Firefox recently announced they would be attempting to block long-time tracking cookies by resetting tracking cookies every 24 hours on their browser. If you were relying on tracking users for long periods, you are out of luck.

The two most popular ways to interact with the web—using apps or a browser—are getting more private, which means your marketing needs to adapt.

Politics and Platforms

Let’s also not overlook the political nature of our ad platforms. Facebook is a glaring example of this, as it faces a boycott from advertisers over its political action or inaction. If you are Nike or Dell, you can afford to make a political statement and not buy Facebook ads until changes are made. But if you’re a mom-and-pop setup who relies on Facebook ads for your business, you might be put in the position of going against your moral standards for fear of losing your livelihood. This can apply to any network that drives revenue for advertisers. Instagram is a vast ad platform, but is also owned by Facebook. LinkedIn or YouTube (also owned by Google, which can present its sticky situations) could become just as politicized overnight, and you risk your brand being associated with an “evil corporation.”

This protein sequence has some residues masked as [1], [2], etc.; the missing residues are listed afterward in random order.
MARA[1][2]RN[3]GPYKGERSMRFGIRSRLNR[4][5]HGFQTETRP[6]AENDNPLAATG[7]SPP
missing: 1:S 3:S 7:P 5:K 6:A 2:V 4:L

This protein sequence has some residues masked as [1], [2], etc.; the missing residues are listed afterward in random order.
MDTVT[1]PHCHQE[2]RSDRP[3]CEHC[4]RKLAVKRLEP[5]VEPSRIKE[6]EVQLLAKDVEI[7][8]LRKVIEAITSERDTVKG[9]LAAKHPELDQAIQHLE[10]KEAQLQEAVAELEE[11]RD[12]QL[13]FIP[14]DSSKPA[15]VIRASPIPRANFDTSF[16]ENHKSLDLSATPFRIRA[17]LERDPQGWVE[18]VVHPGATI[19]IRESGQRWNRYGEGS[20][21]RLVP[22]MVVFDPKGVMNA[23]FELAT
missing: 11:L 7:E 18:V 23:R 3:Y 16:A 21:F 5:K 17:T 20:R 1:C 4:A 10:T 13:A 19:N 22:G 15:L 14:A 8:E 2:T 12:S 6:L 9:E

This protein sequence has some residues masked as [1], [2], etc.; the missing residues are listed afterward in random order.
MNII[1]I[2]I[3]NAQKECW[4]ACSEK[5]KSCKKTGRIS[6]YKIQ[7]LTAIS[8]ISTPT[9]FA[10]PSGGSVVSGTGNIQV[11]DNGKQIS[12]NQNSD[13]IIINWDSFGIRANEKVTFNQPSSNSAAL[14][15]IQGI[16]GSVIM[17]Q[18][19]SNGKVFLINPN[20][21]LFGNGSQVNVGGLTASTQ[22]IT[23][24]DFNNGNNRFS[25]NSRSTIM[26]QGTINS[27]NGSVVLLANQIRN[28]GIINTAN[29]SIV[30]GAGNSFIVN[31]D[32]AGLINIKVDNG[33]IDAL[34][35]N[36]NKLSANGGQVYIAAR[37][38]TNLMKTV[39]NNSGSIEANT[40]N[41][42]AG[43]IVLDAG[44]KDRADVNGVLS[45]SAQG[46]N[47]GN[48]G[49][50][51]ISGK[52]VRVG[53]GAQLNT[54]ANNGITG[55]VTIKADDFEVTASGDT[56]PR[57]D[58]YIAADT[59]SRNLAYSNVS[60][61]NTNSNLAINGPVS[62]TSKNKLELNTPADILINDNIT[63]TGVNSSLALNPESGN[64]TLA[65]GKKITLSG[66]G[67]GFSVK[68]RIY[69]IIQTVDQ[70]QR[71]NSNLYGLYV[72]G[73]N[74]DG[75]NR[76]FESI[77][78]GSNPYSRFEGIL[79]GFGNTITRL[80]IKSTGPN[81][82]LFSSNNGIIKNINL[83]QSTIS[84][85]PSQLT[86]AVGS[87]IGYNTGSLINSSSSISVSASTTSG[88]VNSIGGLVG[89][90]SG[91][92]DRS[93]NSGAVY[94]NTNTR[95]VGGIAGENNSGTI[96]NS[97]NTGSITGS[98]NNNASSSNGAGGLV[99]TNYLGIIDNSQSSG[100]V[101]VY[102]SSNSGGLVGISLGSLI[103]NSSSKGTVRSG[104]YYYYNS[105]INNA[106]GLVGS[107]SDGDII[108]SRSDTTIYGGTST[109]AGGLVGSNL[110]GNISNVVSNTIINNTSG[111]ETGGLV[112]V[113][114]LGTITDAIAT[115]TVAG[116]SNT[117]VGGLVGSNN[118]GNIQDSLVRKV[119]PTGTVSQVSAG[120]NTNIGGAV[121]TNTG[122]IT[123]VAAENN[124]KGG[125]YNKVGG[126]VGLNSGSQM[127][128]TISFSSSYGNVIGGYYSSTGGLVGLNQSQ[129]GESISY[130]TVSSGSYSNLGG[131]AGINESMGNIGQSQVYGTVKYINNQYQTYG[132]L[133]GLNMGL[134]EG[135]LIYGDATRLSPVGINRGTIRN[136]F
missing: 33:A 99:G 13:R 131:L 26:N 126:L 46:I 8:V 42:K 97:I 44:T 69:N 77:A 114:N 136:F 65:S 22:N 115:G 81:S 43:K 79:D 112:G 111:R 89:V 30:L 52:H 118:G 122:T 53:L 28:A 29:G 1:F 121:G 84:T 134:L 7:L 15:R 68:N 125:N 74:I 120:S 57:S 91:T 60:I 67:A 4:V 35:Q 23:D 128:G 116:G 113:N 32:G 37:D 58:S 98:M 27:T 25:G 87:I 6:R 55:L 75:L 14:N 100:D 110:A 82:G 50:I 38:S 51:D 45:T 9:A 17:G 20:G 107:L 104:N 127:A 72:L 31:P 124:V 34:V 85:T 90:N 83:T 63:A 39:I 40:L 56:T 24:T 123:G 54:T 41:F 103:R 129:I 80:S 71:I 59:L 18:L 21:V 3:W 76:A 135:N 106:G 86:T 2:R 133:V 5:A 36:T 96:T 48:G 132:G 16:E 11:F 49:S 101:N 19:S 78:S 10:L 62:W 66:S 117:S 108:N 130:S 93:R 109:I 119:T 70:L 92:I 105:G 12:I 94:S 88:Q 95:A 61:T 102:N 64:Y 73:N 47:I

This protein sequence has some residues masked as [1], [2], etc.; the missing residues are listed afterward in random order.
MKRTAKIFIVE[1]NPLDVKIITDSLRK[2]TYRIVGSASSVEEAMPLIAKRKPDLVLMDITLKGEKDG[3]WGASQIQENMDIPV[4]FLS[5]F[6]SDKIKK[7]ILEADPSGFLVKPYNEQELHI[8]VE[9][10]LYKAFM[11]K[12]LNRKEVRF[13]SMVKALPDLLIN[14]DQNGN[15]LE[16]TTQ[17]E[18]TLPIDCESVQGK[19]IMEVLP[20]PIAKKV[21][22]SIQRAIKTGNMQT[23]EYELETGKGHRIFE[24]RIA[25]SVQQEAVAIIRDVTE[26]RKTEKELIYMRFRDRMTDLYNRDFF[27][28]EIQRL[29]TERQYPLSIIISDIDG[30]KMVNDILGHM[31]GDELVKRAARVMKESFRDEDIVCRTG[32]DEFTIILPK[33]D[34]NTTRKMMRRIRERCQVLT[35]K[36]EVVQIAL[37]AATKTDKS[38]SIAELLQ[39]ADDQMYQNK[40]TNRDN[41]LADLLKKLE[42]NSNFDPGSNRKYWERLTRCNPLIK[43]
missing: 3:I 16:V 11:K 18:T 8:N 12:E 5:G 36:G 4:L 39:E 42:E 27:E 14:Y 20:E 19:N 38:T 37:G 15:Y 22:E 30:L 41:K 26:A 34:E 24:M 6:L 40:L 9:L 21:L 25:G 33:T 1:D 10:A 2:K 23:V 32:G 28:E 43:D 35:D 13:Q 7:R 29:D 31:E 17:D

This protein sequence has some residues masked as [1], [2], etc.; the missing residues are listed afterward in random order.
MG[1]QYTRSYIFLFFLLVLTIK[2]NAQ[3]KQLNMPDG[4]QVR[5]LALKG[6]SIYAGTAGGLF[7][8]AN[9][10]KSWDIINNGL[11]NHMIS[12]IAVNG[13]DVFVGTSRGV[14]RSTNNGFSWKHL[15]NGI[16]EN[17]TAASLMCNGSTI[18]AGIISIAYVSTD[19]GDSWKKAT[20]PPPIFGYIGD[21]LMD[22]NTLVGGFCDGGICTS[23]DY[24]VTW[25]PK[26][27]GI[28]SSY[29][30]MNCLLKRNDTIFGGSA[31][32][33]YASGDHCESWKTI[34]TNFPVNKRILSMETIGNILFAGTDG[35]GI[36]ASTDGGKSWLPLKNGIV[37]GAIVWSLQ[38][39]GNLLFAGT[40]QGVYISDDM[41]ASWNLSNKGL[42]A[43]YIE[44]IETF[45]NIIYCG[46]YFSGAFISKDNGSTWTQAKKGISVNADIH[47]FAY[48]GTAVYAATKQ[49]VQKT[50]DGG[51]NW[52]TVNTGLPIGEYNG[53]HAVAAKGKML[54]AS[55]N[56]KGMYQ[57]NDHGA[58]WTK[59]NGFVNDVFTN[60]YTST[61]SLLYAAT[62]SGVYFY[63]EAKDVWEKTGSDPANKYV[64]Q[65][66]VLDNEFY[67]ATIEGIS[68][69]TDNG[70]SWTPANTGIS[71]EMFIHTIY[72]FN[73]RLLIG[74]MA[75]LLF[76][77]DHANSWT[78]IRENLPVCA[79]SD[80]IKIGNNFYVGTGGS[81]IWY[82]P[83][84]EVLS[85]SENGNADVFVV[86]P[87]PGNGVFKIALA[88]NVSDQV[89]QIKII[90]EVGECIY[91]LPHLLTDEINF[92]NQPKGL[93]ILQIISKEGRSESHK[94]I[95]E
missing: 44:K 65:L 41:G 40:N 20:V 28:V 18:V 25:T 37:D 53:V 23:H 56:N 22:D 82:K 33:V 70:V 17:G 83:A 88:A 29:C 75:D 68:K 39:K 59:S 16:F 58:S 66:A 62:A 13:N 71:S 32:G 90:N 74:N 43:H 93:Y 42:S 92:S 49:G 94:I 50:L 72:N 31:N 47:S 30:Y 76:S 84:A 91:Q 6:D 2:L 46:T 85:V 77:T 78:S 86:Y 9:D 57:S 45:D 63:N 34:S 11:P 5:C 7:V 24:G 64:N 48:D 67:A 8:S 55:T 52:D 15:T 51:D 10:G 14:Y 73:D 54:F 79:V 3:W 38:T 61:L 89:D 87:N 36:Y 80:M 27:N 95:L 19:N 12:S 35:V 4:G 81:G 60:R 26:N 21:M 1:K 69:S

SEO isn’t impervious to political winds changing; it just hasn’t happened yet. If it did, SEOs would need to adapt. As with the boycott of Facebook’s ad platform, imagine if Google was hit with a similar boycott of their services, even their organic search. If a website wanted to participate in this boycott they would need to make their entire site unavailable to Google, and request Google does not index the site’s pages into their search index. Removing Google as a source of organic traffic would likely be disastrous for any website as Google is the largest search engine in the world. If this were to happen, SEO’s would be charged with finding new ways to drive organic traffic, or make up for that lost traffic. Either way, we would need to evolve along with the industry.

Marketing Budget Woes